President Trump released a fiscal 2018 budget plan today, which includes a $54 billion increase to defense spending and a corresponding decrease to domestic spending by the same amount. The fiscal plan, called a “skinny budget,” only contains the top-line spending numbers for each federal agency.  The plan also highlights the major cuts and increases to federal programs that the administration is seeking.

The full budget...

President Trump signed a revised version of the Executive Order on Immigration yesterday, after the original order was blocked by the U.S. Supreme Court. The purpose of the order is to protect U.S. citizens from terrorist attacks, including those committed by foreign nationals. It states that the U.S. will improve screening and vetting and the process of visa issuance. The revised order removes Iraqi citizens from the travel ban and scraps the provision that protected religious minorities. The order also suspends the refugee program for 120 days and lowers the acceptance of refugees from 110,000 to 50,000 a year.

On Tuesday, Feb. 7, the U.S. Senate confirmed President Donald Trump’s nomination of Betsy DeVos as secretary of the U.S. Department of Education with a 51-50 vote. What should states expect in education policy under Secretary DeVos and the Trump administration?

On February 9 the Ninth Circuit refused to stay a district court’s temporary restraining order disallowing the President’s travel ban from going into effect. The executive order prevents people from seven predominately Muslim countries from entering the United States for 90 days.

Washington and Minnesota sued President Trump claiming their public universities are harmed because students and faculty of the affected countries cannot travel for research, academic collaboration, or personal reasons.

The government argued that the President has “unreviewable authority to suspend admissions of any class of aliens.” The Ninth Circuit disagreed stating: “There is no precedent to support this claimed unreviewablity, which runs contrary to the fundamental structure of our constitutional democracy.”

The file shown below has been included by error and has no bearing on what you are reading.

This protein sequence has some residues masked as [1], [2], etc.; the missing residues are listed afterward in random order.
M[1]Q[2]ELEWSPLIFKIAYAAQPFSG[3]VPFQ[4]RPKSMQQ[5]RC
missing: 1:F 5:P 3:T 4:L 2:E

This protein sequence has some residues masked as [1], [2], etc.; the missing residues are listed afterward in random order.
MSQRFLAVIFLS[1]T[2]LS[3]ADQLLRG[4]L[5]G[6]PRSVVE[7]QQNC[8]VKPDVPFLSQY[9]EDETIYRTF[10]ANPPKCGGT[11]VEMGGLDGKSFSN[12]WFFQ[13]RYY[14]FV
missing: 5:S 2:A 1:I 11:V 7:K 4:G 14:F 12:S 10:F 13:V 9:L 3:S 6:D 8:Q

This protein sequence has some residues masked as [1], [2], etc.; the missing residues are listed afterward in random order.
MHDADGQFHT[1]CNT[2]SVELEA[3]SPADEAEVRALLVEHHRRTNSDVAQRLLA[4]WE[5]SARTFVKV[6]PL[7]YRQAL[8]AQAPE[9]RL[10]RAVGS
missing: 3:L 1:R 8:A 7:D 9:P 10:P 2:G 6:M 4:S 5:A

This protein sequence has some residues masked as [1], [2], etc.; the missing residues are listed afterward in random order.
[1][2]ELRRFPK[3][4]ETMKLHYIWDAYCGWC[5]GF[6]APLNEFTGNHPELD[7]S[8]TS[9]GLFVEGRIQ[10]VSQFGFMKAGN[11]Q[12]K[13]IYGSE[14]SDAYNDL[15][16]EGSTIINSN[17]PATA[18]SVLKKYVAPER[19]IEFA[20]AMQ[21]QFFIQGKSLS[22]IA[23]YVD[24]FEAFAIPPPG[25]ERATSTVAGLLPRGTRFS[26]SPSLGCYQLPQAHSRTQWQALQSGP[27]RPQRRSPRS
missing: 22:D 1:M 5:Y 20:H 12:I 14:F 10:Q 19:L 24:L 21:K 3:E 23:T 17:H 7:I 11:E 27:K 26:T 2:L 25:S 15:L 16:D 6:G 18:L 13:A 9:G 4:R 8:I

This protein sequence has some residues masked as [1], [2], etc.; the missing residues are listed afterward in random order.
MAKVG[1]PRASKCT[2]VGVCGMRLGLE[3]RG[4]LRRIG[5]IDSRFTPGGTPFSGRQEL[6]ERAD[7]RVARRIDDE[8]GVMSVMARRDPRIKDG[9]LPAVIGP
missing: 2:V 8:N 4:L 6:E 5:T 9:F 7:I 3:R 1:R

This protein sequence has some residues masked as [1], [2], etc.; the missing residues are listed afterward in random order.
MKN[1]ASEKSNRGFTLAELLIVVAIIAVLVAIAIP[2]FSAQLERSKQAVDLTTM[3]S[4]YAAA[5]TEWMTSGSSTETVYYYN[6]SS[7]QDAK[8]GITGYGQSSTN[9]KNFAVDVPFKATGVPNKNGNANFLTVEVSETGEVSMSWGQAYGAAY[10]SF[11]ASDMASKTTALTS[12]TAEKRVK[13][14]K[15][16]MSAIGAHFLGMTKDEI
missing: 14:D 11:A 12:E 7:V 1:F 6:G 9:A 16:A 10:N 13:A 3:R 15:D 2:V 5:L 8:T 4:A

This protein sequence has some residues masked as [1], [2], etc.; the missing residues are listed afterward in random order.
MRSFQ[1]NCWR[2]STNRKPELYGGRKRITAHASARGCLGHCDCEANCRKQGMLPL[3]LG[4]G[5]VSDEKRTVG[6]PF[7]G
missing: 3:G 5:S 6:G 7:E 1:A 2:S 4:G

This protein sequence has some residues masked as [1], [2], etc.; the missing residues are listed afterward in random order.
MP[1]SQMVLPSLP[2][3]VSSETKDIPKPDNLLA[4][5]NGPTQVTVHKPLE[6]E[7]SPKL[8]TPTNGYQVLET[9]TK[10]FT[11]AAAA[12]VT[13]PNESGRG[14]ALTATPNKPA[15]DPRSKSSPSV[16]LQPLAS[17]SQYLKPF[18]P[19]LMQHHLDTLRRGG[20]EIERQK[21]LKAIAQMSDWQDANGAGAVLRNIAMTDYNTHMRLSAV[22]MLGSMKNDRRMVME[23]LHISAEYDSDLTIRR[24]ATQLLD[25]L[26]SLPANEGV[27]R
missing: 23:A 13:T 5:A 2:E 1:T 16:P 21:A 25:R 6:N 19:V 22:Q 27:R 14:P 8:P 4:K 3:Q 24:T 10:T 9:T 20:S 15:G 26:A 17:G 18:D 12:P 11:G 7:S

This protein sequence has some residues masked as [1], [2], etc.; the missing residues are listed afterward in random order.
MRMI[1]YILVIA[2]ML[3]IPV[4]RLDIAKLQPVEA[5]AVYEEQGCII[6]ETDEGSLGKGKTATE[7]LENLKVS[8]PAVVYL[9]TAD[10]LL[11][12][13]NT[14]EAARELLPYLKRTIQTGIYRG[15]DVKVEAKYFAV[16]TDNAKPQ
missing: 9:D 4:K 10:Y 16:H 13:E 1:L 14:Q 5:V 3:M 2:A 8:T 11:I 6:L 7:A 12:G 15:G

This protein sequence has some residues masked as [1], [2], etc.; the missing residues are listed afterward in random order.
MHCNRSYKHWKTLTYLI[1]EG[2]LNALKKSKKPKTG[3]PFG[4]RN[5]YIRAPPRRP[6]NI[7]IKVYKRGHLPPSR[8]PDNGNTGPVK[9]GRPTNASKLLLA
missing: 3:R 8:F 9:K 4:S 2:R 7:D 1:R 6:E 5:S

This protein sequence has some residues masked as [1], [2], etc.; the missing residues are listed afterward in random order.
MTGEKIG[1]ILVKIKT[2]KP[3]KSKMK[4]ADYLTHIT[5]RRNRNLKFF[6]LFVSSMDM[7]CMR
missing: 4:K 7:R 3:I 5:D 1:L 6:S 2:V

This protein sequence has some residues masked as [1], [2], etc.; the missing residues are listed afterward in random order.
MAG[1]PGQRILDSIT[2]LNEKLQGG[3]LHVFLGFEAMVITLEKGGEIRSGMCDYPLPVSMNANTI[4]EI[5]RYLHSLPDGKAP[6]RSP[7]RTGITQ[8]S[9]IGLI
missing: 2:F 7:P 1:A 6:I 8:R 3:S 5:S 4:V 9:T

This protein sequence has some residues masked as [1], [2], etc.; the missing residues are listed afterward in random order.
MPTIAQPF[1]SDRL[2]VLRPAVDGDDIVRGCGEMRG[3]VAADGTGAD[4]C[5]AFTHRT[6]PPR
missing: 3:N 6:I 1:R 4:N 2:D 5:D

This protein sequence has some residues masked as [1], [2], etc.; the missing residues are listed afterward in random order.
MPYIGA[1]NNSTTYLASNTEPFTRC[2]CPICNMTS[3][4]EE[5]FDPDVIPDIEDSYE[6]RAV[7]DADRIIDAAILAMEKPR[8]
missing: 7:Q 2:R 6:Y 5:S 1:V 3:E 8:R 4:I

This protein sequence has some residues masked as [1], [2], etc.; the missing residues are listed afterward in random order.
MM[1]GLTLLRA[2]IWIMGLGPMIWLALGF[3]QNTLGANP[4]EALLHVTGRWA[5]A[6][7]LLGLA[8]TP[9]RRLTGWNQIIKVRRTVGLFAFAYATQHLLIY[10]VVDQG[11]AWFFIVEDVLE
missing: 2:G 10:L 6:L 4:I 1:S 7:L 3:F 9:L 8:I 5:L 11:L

President Trump’s “2 for 1” executive order where for every federal regulation proposed two must be “identified” for repeal, unsurprisingly, has been criticized by some and applauded by others. Per the executive order, for every regulation added the cost of the new regulation must be offset by eliminating two regulations.

Those who are for the executive order argue it will be good for the economy. Those who are against it argue most regulations exist for good reason and eliminating regulations like “limiting lead in drinking water and cutting pollution from school buses” will harm Americans. Those opposing the executive order also argue it is arbitrary to eliminate regulations based solely on cost without considering benefit.

President Trump’s refugee executive order has resulted in confusion and lawsuits which will continue to be resolved in the upcoming months. Cities have been affected by protests, airports have been overrun, and 16 attorneys general have spoken out against the executive order.

President Obama, like most of the Presidents that recently preceded him, issued about 300 executive orders. On the campaign trail President Trump promised to cancel President Obama’s “unconstitutional” executive orders. Meanwhile, in his first days in office President Trump has signed a number of executive orders of his own.    

Through executive orders Presidents are able to direct the work of administrative agencies and implement authority granted to the President by a federal statute or the U.S. Constitution.

With President-elect Donald Trump set to take office in January, all eyes are on the administration’s transition process, a sweeping and intensive effort that requires the participation of public servants from all levels of the federal government. While the transition looks different from president-elect to president-elect, there are a few key components that are universal to all successful transitions, Edmund Moy, the former director of the United States Mint who worked on George W. Bush’s transition team, told attendees at the “The Next Presidential Administration & Relations with the States” session Dec. 10 at the 2016 CSG National Conference in Colonial Williamsburg, Virginia. 

The Council of State Governments has been collecting data on governors’ salaries for The Book of the States since 1937. The average governor’s salary grew more slowly during and after the Great Recession, with many states instituting a ban on cost-of-living adjustments; however, as the fiscal health of states has improved, the annual increases normally seen in executive branch pay are returning to a more historically customary level in some states, particularly those that provide cost-of-living adjustments annually.

Governors’ salaries in 2016 range from a low of $70,000 to a high of $190,823 with an average salary of $137,415. Maine Gov. Paul LePage earns the lowest gubernatorial salary at an annual rate of $70,000, followed by Colorado Gov. John Hickenlooper, who earns $90,000 per year. Pennsylvania Gov. Tom Wolf has the highest gubernatorial salary at $190,823, followed by Tennessee Gov. Bill Haslam’s salary of $187,500 per year, although Haslam returns his salary to the state. Governors in four states—Alabama, Florida, Illinois and Tennessee—do not accept a paycheck or return all or nearly all of their salaries to the state. 

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